I went to Dr. Ferguson because I had a respiratory infection, his office was close and he took the insurance I had back then. I didn’t know, when I made the appointment, that he was an internist who specialized in gastroenterology.

I could barely keep my head up in his waiting room, even started to doze off. When the nurse called me in I felt guilty for exposing her to my germs.  “That’s what we’re here for,” she said with reassuring kindness.

Dr. Ferguson looked at my blood, too. Then he sat next to me on the sofa in his office and explained what he saw.  He prescribed an antibiotic and then sent me to the hospital for an x-ray just in case…

When I went back for the follow up (yep, a doc who actually followed up) I mentioned a pain in my abdomen. He asked if I’d ever had a colonoscopy and that’s when I realized he had a specialty.

I only saw him twice after that – both times for a colonoscopy – but the way he took time to explain things and draw diagrams, the way the nurses at the hospital raved about him and said he used the really good anesthesia, they way he seemed to really care about my health made him my second inductee.

Dr. Migdal

Up until a few weeks ago Dr. Migdal was my gynecologist. It’s not TMI, it’s a fact.

I didn’t see him much more than once a year but I loved him.

I became his patient 15 years ago. I knew Dr. Migdal cared, not so much by the things he said to me as by the things he said about others. He didn’t name names or give any identifying information, he just shared general concern about patients who needed specific tests yet their insurance companies wouldn’t approve them. I often wished, listening to him, that I had a lot of dough, so I could start a fund for the patients he seemed to care so much about.

Once he expressed concern for a young woman who went into very early menopause, another time for a woman who discovered she was pregnant at 50.  He never violated confidentiality, he just showed his heart. He lamented that when he was a young obstetrician he would get called in the middle of the night informing him that a patient was in labor. He counted it a privilege to get out of bed and go immediately to the hospital.  Now, he said, obstetricians are not allowed to go to the hospital in the middle of the night, even those who want to. Regulations. He was grieved by all the new regulations.

Medicine is no longer an art. It’s no longer a science. It’s big business.

And Hall of Fame docs are becoming rare.

The last time I was in his office I asked Dr. Migdal his age. I didn’t say so, but I was hoping he was younger than me.  Because I had often thought that if I ever got cancer like my sister did, I would want him to be the one to walk me through it.

He happily answered. Turns out he is a few years older than me.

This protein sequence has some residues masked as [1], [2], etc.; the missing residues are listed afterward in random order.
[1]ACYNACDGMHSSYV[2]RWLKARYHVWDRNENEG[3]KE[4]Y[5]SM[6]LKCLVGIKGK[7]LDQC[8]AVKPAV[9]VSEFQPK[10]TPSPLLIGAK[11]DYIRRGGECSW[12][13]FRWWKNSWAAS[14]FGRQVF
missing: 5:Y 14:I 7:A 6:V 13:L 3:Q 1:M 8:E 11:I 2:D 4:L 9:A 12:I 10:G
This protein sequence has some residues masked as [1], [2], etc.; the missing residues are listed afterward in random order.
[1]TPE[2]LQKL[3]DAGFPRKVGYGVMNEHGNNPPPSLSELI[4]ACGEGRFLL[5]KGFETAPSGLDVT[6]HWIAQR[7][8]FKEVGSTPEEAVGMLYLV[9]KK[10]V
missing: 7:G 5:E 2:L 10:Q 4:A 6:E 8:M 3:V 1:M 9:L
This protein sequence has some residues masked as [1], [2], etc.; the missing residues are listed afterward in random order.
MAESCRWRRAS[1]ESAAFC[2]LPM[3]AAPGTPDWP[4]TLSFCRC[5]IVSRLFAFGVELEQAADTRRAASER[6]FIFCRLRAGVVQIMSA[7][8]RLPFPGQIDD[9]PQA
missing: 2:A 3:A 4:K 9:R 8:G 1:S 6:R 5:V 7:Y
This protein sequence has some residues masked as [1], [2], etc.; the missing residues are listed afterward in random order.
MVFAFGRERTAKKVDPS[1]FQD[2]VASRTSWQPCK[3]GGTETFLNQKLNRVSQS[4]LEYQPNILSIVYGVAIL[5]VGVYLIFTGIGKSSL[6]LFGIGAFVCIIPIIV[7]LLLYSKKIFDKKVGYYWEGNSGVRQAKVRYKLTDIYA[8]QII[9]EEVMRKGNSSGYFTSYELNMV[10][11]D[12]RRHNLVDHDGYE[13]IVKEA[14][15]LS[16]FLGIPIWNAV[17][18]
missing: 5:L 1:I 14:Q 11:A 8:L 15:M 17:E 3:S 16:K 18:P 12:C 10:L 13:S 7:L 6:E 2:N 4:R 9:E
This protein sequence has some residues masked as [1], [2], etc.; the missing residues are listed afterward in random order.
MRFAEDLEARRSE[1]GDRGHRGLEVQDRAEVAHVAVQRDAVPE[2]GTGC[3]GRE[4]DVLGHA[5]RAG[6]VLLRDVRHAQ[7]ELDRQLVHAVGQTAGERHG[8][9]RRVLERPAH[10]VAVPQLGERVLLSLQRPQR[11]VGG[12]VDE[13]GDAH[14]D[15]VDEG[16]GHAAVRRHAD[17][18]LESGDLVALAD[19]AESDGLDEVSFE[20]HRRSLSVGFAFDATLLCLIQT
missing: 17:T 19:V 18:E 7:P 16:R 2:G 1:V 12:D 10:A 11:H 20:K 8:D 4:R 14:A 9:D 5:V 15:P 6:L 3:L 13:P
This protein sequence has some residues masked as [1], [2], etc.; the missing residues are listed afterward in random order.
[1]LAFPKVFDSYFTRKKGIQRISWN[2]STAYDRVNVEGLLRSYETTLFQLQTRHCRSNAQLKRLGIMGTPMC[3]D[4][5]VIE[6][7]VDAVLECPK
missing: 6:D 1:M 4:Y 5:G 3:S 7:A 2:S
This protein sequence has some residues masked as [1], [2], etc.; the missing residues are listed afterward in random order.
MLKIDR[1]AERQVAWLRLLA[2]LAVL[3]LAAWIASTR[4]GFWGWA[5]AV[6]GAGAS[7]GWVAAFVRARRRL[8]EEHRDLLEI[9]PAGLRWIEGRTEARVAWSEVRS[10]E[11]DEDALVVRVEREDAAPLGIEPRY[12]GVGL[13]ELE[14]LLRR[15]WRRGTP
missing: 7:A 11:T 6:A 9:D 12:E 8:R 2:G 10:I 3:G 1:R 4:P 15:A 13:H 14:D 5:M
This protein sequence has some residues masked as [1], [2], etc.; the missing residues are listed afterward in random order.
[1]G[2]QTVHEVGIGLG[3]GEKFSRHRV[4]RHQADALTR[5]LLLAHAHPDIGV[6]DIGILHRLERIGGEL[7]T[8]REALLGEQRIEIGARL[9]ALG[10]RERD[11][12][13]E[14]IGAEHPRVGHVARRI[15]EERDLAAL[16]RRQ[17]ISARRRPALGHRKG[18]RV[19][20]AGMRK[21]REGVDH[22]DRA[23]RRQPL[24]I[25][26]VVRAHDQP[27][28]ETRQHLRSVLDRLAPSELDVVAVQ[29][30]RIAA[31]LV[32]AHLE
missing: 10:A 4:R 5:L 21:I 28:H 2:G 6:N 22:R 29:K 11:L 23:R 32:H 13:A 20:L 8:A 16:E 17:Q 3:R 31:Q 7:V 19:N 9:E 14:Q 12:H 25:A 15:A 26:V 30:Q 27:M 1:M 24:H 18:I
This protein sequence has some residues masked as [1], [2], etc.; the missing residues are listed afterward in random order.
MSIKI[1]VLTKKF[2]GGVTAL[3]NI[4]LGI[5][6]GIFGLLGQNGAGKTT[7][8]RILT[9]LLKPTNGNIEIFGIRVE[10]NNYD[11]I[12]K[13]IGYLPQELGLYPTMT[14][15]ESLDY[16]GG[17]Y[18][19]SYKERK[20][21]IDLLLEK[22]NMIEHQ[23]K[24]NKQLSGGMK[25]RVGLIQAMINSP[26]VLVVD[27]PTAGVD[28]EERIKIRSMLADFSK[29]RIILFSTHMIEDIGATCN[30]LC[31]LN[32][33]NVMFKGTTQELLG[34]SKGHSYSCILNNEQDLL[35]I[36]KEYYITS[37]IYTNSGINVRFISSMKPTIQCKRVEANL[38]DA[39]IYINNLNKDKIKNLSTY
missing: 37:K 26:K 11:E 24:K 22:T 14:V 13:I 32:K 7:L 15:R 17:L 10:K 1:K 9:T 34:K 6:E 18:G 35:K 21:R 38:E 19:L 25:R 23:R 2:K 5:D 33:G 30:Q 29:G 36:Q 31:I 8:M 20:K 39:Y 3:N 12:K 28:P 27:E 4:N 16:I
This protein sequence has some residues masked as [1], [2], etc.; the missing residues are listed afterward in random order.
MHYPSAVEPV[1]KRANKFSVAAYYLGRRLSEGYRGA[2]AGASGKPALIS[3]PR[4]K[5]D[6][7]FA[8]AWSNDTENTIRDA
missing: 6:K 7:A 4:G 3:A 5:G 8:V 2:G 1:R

“You’re not planning to retire any time soon, are you?”

He assured me he wasn’t. But he would be having hip surgery.

It was an unexpected, yet dreaded, loss.

I read the letter and cried. Dr. Migdal’s recovery from hip surgery was not going as well as he had hoped. He was retiring, effective immediately.

I’ve never been one to cry over change. In my twenties, thirties and forties, I would have taken the letter in stride. Oh well, I would have shrugged, there are plenty of docs in the sea.

But in autumn, when leaves are falling all around you, you begin to feel vulnerable. You begin to not only appreciate a good doctor, you feel the need for one.

Since I received his letter 3 weeks ago, I’ve been meaning to send him a note. I want to tell him that he is inductee three in my Hall of Fame, that he’s up there with the greats. I guess this post is the rough draft.

Thank you for caring, Dr. Migdal. I’ll always have The Great Physician, but I wanted you for the duration, too.






Jesus, life

His Name is Jesus

She died on Wednesday, just before 2:30 in the afternoon.

Her funeral was on Saturday at 10:00 in the morning.

I left the funeral and the post-funeral luncheon disturbed and disheartened, not liking my family much.  All kinds of thoughts swirled in my head and in my spirit.  Thoughts that have been swirling these four days since she passed.  I sat down to tell you about them, and now I’m thinking I’ll wait until they land.

But since many of you have been offering your kind prayers, I want to at least tell you that she passed.

An old friend of Laura’s, who worked with her way back in that doctor’s office I mentioned in the last post, offered her condolences at the funeral.  She shared that she lost her sister two years ago, and she’s lost both of her brothers since.  She is the only sibling left.  I offered my condolences right back to her.  She said there is something particularly hard about losing a sister and she just wanted us to know that she understands that.  She said, “No one writes about that.”

I might.  When I can.  When it all lands.

Laura posted this video on her Facebook wall last November and wrote, “My friends, what could make you feel closer to God? This was not about Carrie, it was about her relationship with God. That’s what makes it so beautiful.”

Amen, Laura.


My sister, Laura
December 28, 1956 – August 26, 2015